subscribed!


      Cliff
      1968 Firebird
      Project Cheyenne Pro Performance

    9. #9
      Join Date
      Jul 2005
      Location
      Den Helder, the Netherlands
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      1,149
      Country Flag: Netherlands
      Quote Originally Posted by digitalman2112 View Post
      I'd planned on subframe connectors, but not solid body mounts, I'll have to look into those, especially since I'm pulling the front subframe off soon anyway... thanks
      You can't go subframe connectors w.o. solid Body mounts (I believe you can verify that in your copy of How to make your Muscle Car handle). Don't go for the cheapo Energy Suspension ones but interlocking like DSE, Hotchkis, Global West, etc.

    10. #10
      Join Date
      Nov 2004
      Location
      Orlando, FL
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      After intending to pull the engine for over two years, it is finally out.

      Name:  IMG_0964.JPG
Views: 2583
Size:  112.1 KB

      And some notes for the "I should have known better", and the "remember next time" categories:

      - Transmission fluid - have a plan in advance
      - Coolant - there is still some in there, and it will come out after you've tilted the engine a few times
      - Would be much easier if headers were unbolted from the heads and came out separately
      - Removing the distributor cap would add more clearance
      - Removing the Transmission crossmember isn't an option
      - Motor mount plates need to come out if the headers are coming out with the engine
      - If I'm planning to remove the subframe soon anyway, why didn't I just lift the body off the front subframe? (This dawned on me shortly after finishing)

      All in all, it was only a few hours, but it felt far more difficult than it should have been.

      I'm still waiting for the engine cradle to arrive (annoyed) but we braced it well enough for now. If it doesn't arrive soon, I'll go back to the original plan and fab one. My welding sucks, so I could use the practice anyway.

      We also rotated the car so that I can get the subframe out of the garage once it is removed. More on that later...

    11. #11
      Join Date
      Nov 2004
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      Orlando, FL
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      One of my next things to decide - disassemble suspension while subframe is attached to the car, or go ahead and detach the subframe and then disassemble. I can't think of a reason it matters, but I've never done it.

      Any opinions?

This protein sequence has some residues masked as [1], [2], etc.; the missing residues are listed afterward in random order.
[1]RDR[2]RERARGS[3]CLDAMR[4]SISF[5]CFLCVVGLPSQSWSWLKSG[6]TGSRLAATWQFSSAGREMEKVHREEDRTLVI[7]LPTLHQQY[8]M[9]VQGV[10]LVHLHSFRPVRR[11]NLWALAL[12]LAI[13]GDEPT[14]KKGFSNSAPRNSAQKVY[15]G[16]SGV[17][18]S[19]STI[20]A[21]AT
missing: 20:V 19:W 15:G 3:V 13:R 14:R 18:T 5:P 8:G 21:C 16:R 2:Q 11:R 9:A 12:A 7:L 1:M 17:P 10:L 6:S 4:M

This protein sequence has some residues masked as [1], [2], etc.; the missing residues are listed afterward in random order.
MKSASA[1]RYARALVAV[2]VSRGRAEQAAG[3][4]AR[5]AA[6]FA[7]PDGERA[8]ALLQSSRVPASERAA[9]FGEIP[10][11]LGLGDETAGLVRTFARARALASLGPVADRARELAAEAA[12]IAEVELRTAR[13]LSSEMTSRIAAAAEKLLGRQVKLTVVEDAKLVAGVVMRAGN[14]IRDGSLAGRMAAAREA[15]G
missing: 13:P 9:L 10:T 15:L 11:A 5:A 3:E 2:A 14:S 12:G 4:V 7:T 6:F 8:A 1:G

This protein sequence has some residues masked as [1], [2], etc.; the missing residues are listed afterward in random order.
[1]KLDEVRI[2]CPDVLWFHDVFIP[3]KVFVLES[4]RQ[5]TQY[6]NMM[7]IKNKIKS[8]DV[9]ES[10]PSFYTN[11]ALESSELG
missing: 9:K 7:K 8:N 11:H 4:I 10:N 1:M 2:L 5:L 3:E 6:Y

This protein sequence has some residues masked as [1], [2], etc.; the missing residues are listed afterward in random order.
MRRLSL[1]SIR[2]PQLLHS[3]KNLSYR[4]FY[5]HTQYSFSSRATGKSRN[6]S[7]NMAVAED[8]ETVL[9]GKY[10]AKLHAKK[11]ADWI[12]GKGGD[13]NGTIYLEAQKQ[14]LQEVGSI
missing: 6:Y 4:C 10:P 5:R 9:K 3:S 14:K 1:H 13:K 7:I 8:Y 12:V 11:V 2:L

12. #12
      Join Date
      Feb 2005
      Location
      Sydney, Australia
      Posts
      1,896
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      get an internal spring compressor...forget about the floating top hooks, just feed the treaded rod through the shock hole and wind the spring up into the subframe...I've found this to be the easiest way to disassemble/assemble the suspension wihout the weight of the engine to help you jack up the lower control arm.
      Don't forget a safety chain through the spring while you're disassembling.

      It does help to have the subframe back on the car when you're assembling the suspension.....and not having all the weight of the springs, stubs and arms sure helps when you're fitting and aligning the subframe.
      Regards,
      Leigh

      Sydney, Australia
      1971 Firebird 455

      https://www.pro-touring.com/showthre...Project/page27

    13. #13
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      Nov 2004
      Location
      Orlando, FL
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      I removed the headers this week. 6 bolts on the driver's side, 4 on the passenger side. All the hands / eyes (including mine!) on this engine in the last 8 years and no one noticed 2 missing header bolts

    14. #14
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      Nov 2004
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      Orlando, FL
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      Today we removed all the steering components, the master cylinder, proportioning valve, and calipers...we will have a bare subframe shortly

    15. #15
      Join Date
      Nov 2004
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      Orlando, FL
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      Yesterday we removed the shocks, swaybar and the front springs. I'd never removed springs before, so I did a bunch of reading, and went very slow.

      My 9 year old got in the on the action yesterday - he helped remove the shocks...




      When I was reading about removing the springs, I saw a comment about not having enough weight to compress the springs for removal...they suggested sandbags. I decided that I needed a good arm / shoulders workout... I know this is wrong on a few levels...but it worked



      I used a heavy cable to attach the springs to the frame, and lowered with the jack. I took my time and it worked out well.

      My 12 year old and I then did something awesome - we cleaned and put away all the handtools. I'm really bad about leaving them near me since I usually work alone and it is a pain to get fetch them every time. With him helping me now, it is great to be able to clean up and have him get the right tool as I need it

    16. #16
      Join Date
      Nov 2004
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      Orlando, FL
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      Progress update: